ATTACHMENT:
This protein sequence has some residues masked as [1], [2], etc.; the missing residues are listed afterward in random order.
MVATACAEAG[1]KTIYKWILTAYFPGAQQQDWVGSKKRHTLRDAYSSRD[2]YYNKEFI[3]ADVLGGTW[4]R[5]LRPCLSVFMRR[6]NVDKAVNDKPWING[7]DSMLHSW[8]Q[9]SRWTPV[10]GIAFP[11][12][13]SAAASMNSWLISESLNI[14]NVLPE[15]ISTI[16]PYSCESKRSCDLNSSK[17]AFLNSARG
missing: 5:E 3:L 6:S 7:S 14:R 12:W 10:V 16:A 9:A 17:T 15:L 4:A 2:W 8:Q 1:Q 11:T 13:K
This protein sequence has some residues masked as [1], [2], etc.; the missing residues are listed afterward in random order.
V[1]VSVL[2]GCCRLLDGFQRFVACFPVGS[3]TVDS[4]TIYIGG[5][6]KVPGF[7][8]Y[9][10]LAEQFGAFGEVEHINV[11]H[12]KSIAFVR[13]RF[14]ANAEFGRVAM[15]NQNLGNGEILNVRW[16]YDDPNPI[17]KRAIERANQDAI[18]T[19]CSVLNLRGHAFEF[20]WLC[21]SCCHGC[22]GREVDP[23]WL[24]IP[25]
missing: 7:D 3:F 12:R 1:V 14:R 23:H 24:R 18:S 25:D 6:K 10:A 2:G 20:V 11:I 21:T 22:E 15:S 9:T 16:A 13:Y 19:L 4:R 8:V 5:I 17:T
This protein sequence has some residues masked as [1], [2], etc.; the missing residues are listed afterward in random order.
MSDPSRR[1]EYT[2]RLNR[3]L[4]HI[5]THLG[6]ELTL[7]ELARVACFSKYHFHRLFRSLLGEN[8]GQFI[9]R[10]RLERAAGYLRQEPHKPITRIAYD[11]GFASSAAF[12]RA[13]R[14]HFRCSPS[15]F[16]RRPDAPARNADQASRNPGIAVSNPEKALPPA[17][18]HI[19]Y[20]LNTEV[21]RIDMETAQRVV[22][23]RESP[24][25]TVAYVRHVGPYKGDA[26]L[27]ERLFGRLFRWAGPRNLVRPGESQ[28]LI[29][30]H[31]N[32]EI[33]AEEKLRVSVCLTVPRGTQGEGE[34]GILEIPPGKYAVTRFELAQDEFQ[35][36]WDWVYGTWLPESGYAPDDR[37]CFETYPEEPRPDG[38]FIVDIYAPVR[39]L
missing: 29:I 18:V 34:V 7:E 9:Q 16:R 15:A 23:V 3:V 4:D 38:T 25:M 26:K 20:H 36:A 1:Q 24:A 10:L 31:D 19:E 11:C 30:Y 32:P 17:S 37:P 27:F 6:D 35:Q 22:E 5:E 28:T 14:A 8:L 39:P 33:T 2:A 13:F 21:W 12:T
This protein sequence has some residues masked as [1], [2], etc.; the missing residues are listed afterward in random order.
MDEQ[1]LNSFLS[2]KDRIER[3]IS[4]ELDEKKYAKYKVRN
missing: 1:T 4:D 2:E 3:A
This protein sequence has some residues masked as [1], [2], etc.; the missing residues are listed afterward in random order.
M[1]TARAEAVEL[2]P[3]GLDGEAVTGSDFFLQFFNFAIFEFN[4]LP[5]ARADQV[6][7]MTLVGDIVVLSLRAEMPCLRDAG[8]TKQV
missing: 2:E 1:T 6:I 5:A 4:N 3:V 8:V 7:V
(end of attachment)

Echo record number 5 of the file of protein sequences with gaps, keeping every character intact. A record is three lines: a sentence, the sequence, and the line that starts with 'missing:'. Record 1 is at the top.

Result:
This protein sequence has some residues masked as [1], [2], etc.; the missing residues are listed afterward in random order.
M[1]TARAEAVEL[2]P[3]GLDGEAVTGSDFFLQFFNFAIFEFN[4]LP[5]ARADQV[6][7]MTLVGDIVVLSLRAEMPCLRDAG[8]TKQV
missing: 2:E 1:T 6:I 5:A 4:N 3:V 8:V 7:V